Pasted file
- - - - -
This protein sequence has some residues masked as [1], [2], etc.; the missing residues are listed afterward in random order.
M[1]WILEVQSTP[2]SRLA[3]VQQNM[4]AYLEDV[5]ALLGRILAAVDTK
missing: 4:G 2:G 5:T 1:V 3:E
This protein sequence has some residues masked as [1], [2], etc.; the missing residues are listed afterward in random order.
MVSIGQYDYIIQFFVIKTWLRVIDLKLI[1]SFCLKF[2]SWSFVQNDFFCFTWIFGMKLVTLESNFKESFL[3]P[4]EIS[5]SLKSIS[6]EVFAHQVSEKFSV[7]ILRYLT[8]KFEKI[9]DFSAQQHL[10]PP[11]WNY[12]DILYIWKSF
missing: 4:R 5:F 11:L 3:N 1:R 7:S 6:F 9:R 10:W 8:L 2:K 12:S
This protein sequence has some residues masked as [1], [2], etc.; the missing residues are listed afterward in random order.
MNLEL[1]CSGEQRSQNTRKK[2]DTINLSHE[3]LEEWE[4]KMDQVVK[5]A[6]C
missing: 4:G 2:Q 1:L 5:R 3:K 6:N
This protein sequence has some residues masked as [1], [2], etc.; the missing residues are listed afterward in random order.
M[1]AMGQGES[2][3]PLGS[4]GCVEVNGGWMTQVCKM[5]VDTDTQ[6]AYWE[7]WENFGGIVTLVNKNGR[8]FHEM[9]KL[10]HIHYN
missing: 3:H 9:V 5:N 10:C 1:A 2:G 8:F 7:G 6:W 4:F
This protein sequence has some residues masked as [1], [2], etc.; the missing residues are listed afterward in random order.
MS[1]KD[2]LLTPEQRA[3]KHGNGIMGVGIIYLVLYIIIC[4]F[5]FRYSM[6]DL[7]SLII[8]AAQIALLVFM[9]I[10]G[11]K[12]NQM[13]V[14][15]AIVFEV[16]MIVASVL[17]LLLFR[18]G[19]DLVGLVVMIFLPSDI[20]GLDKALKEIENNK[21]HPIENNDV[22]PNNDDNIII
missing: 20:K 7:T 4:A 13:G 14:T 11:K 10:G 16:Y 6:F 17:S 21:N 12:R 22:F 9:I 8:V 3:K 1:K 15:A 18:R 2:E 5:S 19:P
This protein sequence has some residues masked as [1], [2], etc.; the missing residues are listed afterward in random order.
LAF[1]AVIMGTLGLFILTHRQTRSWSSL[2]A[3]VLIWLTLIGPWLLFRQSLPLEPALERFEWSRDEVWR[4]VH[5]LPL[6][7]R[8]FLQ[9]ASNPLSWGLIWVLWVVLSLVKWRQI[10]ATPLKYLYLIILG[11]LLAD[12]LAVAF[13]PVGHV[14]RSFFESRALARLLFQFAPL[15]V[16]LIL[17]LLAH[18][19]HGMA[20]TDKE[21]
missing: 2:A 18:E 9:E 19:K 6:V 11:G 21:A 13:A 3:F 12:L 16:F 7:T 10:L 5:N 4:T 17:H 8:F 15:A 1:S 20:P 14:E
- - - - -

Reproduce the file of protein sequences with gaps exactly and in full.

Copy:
This protein sequence has some residues masked as [1], [2], etc.; the missing residues are listed afterward in random order.
M[1]WILEVQSTP[2]SRLA[3]VQQNM[4]AYLEDV[5]ALLGRILAAVDTK
missing: 4:G 2:G 5:T 1:V 3:E
This protein sequence has some residues masked as [1], [2], etc.; the missing residues are listed afterward in random order.
MVSIGQYDYIIQFFVIKTWLRVIDLKLI[1]SFCLKF[2]SWSFVQNDFFCFTWIFGMKLVTLESNFKESFL[3]P[4]EIS[5]SLKSIS[6]EVFAHQVSEKFSV[7]ILRYLT[8]KFEKI[9]DFSAQQHL[10]PP[11]WNY[12]DILYIWKSF
missing: 4:R 5:F 11:L 3:N 1:R 7:S 6:F 9:R 10:W 8:L 2:K 12:S
This protein sequence has some residues masked as [1], [2], etc.; the missing residues are listed afterward in random order.
MNLEL[1]CSGEQRSQNTRKK[2]DTINLSHE[3]LEEWE[4]KMDQVVK[5]A[6]C
missing: 4:G 2:Q 1:L 5:R 3:K 6:N
This protein sequence has some residues masked as [1], [2], etc.; the missing residues are listed afterward in random order.
M[1]AMGQGES[2][3]PLGS[4]GCVEVNGGWMTQVCKM[5]VDTDTQ[6]AYWE[7]WENFGGIVTLVNKNGR[8]FHEM[9]KL[10]HIHYN
missing: 3:H 9:V 5:N 10:C 1:A 2:G 8:F 7:G 6:W 4:F
This protein sequence has some residues masked as [1], [2], etc.; the missing residues are listed afterward in random order.
MS[1]KD[2]LLTPEQRA[3]KHGNGIMGVGIIYLVLYIIIC[4]F[5]FRYSM[6]DL[7]SLII[8]AAQIALLVFM[9]I[10]G[11]K[12]NQM[13]V[14][15]AIVFEV[16]MIVASVL[17]LLLFR[18]G[19]DLVGLVVMIFLPSDI[20]GLDKALKEIENNK[21]HPIENNDV[22]PNNDDNIII
missing: 20:K 7:T 4:A 13:G 14:T 11:K 10:G 16:Y 6:F 17:S 21:N 12:R 22:F 9:I 8:V 3:K 1:K 15:A 18:R 2:E 5:S 19:P
This protein sequence has some residues masked as [1], [2], etc.; the missing residues are listed afterward in random order.
LAF[1]AVIMGTLGLFILTHRQTRSWSSL[2]A[3]VLIWLTLIGPWLLFRQSLPLEPALERFEWSRDEVWR[4]VH[5]LPL[6][7]R[8]FLQ[9]ASNPLSWGLIWVLWVVLSLVKWRQI[10]ATPLKYLYLIILG[11]LLAD[12]LAVAF[13]PVGHV[14]RSFFESRALARLLFQFAPL[15]V[16]LIL[17]LLAH[18][19]HGMA[20]TDKE[21]
missing: 2:A 18:E 9:E 19:K 6:V 11:G 21:A 13:A 3:F 12:L 16:F 7:T 10:L 5:N 4:T 17:H 8:F 15:A 1:S 20:P 14:E